A week after the night she chases but fails to catch a mysterious trespasser outside her town house, some unknown party texts Tempe four images of a corpse that looks as if it’s been chewed by wild hogs, because it has been. Showboat Medical Examiner Margot Heavner makes it clear that, breaking with her department’s earlier practice (The Bone Collection, 2016, etc.), she has no intention of calling in Tempe as a consultant and promptly identifies the faceless body herself as that of a young Asian man. Nettled by several errors in Heavner’s analysis, and even more by her willingness to share the gory details at a press conference, Tempe launches her own investigation, which is not so much off the books as against the books. Heavner isn’t exactly mollified when Tempe, aided by retired police detective Skinny Slidell and a host of experts, puts a name to the dead man. But the hints of other crimes Tempe’s identification uncovers, particularly crimes against children, spur her on to redouble her efforts despite the new M.E.’s splenetic outbursts. Before he died, it seems, Felix Vodyanov was linked to a passenger ferry that sank in 1994, an even earlier U.S. government project to research biological agents that could control human behavior, the hinky spiritual retreat Sparkling Waters, the dark web site DeepUnder, and the disappearances of at least four schoolchildren, two of whom have also turned up dead. And why on earth was Vodyanov carrying Tempe’s own contact information? The mounting evidence of ever more and ever worse skulduggery will pull Tempe deeper and deeper down what even she sees as a rabbit hole before she confronts a ringleader implicated in “Drugs. Fraud. Breaking and entering. Arson. Kidnapping. How does attempted murder sound?”

Forget about solving all these crimes; the signal triumph here is (spoiler) the heroine’s survival.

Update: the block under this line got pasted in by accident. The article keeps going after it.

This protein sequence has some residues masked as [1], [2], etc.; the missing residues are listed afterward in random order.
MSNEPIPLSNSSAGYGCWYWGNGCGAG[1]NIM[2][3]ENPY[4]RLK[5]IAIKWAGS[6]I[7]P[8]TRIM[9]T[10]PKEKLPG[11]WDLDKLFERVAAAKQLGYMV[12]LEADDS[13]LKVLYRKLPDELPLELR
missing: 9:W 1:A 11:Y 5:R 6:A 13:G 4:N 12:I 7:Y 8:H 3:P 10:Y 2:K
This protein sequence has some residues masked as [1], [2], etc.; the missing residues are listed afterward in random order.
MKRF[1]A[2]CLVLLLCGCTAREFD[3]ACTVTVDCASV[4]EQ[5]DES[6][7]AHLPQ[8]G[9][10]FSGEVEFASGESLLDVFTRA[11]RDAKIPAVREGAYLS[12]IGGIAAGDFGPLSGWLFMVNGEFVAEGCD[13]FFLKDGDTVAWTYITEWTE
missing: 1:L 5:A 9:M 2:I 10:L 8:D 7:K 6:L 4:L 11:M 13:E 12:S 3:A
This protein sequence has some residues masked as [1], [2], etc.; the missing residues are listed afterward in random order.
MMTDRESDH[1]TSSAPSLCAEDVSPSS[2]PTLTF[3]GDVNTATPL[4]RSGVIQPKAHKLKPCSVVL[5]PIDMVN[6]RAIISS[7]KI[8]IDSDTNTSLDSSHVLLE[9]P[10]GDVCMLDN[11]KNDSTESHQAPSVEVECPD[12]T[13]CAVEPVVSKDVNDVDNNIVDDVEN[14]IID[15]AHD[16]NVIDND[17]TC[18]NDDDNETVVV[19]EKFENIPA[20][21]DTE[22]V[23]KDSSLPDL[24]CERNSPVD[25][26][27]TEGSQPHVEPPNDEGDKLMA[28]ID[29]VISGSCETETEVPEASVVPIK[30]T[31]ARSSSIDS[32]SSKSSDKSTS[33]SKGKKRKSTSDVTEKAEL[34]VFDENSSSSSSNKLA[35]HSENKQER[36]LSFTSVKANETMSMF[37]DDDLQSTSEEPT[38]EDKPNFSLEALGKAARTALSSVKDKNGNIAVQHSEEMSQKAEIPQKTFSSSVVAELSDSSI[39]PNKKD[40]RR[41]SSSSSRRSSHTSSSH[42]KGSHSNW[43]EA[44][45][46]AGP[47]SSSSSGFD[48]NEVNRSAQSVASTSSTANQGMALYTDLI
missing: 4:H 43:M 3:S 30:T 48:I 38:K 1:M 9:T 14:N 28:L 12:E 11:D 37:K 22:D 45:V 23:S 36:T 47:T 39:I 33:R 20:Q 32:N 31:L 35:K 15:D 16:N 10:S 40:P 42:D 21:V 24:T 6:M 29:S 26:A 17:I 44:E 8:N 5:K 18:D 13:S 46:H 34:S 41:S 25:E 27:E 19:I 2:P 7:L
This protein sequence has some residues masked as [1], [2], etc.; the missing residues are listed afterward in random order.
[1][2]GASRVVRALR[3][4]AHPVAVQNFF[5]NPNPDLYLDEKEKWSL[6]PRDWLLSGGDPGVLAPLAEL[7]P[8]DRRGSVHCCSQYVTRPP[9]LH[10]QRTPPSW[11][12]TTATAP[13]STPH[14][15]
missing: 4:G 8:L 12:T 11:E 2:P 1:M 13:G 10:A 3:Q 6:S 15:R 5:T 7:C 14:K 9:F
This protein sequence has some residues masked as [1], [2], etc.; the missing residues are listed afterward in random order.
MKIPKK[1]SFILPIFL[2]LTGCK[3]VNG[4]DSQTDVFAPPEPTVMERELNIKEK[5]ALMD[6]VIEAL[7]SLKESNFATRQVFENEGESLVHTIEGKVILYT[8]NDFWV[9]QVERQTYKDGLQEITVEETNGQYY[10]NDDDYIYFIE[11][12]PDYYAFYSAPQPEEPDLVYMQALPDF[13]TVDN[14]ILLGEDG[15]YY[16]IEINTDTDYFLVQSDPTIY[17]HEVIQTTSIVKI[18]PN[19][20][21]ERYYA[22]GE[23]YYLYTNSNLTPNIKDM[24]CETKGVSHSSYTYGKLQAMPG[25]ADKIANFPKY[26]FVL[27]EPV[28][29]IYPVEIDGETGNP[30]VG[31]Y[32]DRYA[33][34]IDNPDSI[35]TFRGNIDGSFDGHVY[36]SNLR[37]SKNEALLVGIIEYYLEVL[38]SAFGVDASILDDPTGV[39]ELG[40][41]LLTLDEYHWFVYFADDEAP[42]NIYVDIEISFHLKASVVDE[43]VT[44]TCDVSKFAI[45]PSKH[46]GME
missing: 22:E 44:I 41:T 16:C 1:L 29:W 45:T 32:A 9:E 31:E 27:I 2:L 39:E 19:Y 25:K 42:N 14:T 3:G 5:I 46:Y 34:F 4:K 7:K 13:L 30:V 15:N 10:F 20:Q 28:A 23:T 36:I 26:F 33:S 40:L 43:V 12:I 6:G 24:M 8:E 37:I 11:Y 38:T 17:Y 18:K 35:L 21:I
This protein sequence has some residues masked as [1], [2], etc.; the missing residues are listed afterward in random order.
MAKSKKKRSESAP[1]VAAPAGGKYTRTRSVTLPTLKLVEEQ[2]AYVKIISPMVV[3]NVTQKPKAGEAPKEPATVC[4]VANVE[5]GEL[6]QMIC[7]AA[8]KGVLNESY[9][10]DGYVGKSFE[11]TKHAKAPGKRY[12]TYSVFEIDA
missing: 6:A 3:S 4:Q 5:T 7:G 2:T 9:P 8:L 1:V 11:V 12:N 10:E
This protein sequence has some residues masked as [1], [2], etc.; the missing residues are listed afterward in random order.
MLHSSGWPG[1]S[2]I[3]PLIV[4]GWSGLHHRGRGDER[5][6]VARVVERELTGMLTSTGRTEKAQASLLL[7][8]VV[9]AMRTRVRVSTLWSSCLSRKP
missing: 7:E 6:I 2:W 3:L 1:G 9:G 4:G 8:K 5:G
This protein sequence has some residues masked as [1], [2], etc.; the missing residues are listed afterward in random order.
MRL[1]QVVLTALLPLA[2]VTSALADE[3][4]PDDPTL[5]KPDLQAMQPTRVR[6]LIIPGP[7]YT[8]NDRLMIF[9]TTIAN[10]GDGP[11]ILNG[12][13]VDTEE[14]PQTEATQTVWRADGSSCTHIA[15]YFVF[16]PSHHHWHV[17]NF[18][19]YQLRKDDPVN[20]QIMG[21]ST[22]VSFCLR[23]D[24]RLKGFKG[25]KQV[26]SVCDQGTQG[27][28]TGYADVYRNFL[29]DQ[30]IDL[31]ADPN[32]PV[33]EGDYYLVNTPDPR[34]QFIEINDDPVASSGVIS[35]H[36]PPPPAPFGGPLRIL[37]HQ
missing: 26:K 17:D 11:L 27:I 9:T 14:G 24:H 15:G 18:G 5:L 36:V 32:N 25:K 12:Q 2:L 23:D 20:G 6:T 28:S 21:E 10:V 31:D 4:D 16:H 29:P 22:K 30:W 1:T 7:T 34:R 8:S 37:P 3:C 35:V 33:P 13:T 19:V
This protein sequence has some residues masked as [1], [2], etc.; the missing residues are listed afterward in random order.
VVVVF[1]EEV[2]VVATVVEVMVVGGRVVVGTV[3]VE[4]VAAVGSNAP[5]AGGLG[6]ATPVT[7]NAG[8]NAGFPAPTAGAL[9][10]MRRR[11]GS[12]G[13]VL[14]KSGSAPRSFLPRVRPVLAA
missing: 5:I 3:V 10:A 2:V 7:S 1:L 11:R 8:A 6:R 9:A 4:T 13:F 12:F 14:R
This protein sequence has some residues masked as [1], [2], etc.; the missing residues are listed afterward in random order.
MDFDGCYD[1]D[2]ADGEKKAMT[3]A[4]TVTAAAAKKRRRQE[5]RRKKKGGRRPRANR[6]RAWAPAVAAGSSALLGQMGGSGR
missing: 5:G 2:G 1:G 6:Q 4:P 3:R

Pub Date: March 17, 2020

ISBN: 978-1-9821-3888-2

Page Count: 352

Publisher: Scribner

Review Posted Online: Dec. 23, 2019

Kirkus Reviews Issue: Jan. 15, 2020

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Creepy, violent, and propulsive; a standout gothic mystery.

THINGS IN JARS

Lady detective Bridie Devine searches for a missing child and finds much more than she bargained for.

Bridie Devine is no stranger to the seedy underworld of Victorian London. An accomplished detective with medical training, she sometimes helps the police by examining bodies to determine the cause of death. Bridie recently failed to find a lost child, and when she’s approached about another missing child, the daughter of Sir Edmund Berwick, she isn’t enthusiastic about taking on the case. But Christabel Berwick is no ordinary child. Sir Edmund has hidden Christabel away her whole life and wants Bridie to believe this is an ordinary kidnapping. Bridie does a little digging and learns that Christabel isn’t his daughter so much as his prized specimen. Sir Edmund believes Christabel is a “merrow,” a darker and less romanticized version of a mermaid. Bridie is skeptical, but there are reports of Christabel’s sharp teeth, color-changing eyes, and ability to drown people on dry land. Given that Bridie’s new companion is a ghost who refuses to tell her why he’s haunting her, Bridie might want to open her mind a bit. There’s a lot going on in this singular novel, and none of it pretty. Bridie’s London is soaked with mud and blood, and her past is nightmarish at best. Kidd (Mr. Flood’s Last Resort, 2018, etc.) is an expert at setting a supernatural mood perfect for ghosts and merrows, but her human villains make them seem mundane by comparison. With so much detail and so many clever, Dickensian characters, readers might petition Kidd to give Bridie her own series.

Creepy, violent, and propulsive; a standout gothic mystery.

Pub Date: Feb. 4, 2020

ISBN: 978-1-9821-2128-0

Page Count: 384

Publisher: Atria

Review Posted Online: Sept. 30, 2019

Kirkus Reviews Issue: Oct. 15, 2019